Like birds, shad spend most of their lives following a long migratory path, which runs from North Carolina in the winter to Canada in the summer. After about age five, the shad take a spring detour, returning to spawn in the exact same rivers in which they were born. Gabrielson, for one, is convinced that the high-tech fishing boats off the New Jersey coast are picking off Hudson shad just as they make the turn for home.

"These guys get out their miles of net and just wipe out an entire run," Gabrielson grouses. "They're catching the poor little devils before they ever get in to lay an egg."

That claim makes New Jersey's fishermen furious, especially since a 1998 study by the Atlantic States Marine Fisheries Commission failed to back it up. Nevertheless, coastal shad fisheries will be phased out over the next five years.

But in the long run rival fishermen are probably a minor menace. A more ferocious foe is in fact one of the Hudson's other prized fish: the striped bass. Commercial fishing for bass was banned in 1976, after it was discovered that the bass were contaminated with cancer-causing PCBs. Stripers— which can grow to 40 or 50 pounds, versus a measly six or so pounds for the shad— have been multiplying wildly ever since. Those rapacious fish are feeding not only on adult shad, but on the young that try to make the run down the river in the fall.

Even more frustrating, fishermen are now catching three useless bass to every shad. The stripers are tough and muscular; they get thoroughly tangled in the nets. "Shad you just sort of flip out," says Piermont mayor Hardy. "It's exhausting picking out hundreds of pounds of bass."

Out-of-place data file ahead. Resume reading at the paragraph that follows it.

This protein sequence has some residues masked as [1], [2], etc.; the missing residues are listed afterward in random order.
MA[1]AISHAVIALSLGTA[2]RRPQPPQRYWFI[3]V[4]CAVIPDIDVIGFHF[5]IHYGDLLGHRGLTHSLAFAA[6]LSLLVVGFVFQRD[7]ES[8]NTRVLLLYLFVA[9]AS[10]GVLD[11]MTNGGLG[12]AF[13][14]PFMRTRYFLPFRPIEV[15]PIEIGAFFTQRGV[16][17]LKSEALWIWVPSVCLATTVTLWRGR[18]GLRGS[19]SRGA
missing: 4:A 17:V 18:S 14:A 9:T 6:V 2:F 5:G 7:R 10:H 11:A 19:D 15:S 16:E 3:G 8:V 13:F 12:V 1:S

Gabrielson once set 4000 feet of net every season. He's down to 600, because that's all he can handle. "I'd end up with a million pounds of striped bass, and it would take me a year to get them out."

Now that PCB levels are declining, commercial fishermen would like to keep a few of those stripers to sell at market. But sport fishermen are vigorously opposed, imagining that overfishing could deplete the bass once again. And the truth is, a lot of the affluent towns along the river don't love the shad trade the way they used to. "The land along the river is just so costly, and marinas in my area don't want commercial fishermen," says Hardy. "They have all the plastic luxury boats, and they don't want a smelly fishing boat."

In the old days, townspeople lined the docks as the boats came in. The fish were fresh and cheap. When April rolled around, the locals ditched their jobs and headed for the river. There were 14 fishing camps in Nyack alone, and they supported dockworkers, ice suppliers, and the truckers who took the fish to Fulton Market.

Some years were good, some were bad. The late Henry Gourdine, one of the Hudson's fishing legends, used to tell this tale about 1926: "I drove a Cadillac to the dock to start the season. On the last day, after I paid the crew's grocery bill, I walked home."

"It ain't all profit, you know," Gabrielson says. "It's a way of life going by the wayside."

Lake, who spends part of the spring lecturing at shad bakes the Hudson River Foundation sponsors, feels the same way. "We get $3 a fish," he says. "That's for the fish plus the roe. The consumer probably pays $8 for the roe, $4 for the fish." Lake doesn't even bother toting up the cost of gas and nets. "It's a sensory experience as much as a business," he says.

Gabrielson agrees. He loves the river, loves being out at the crack of dawn and in the middle of the night. He doesn't hate the bass. He doesn't even mind the harbor seals that this year have been feasting at his nets, nipping the heads off the beleaguered shad. "I don't begrudge any little critter," he says. "Last year I was out working, and I looked up in the sky and there's an osprey with a great big striped bass in his claws. What a sight that was!"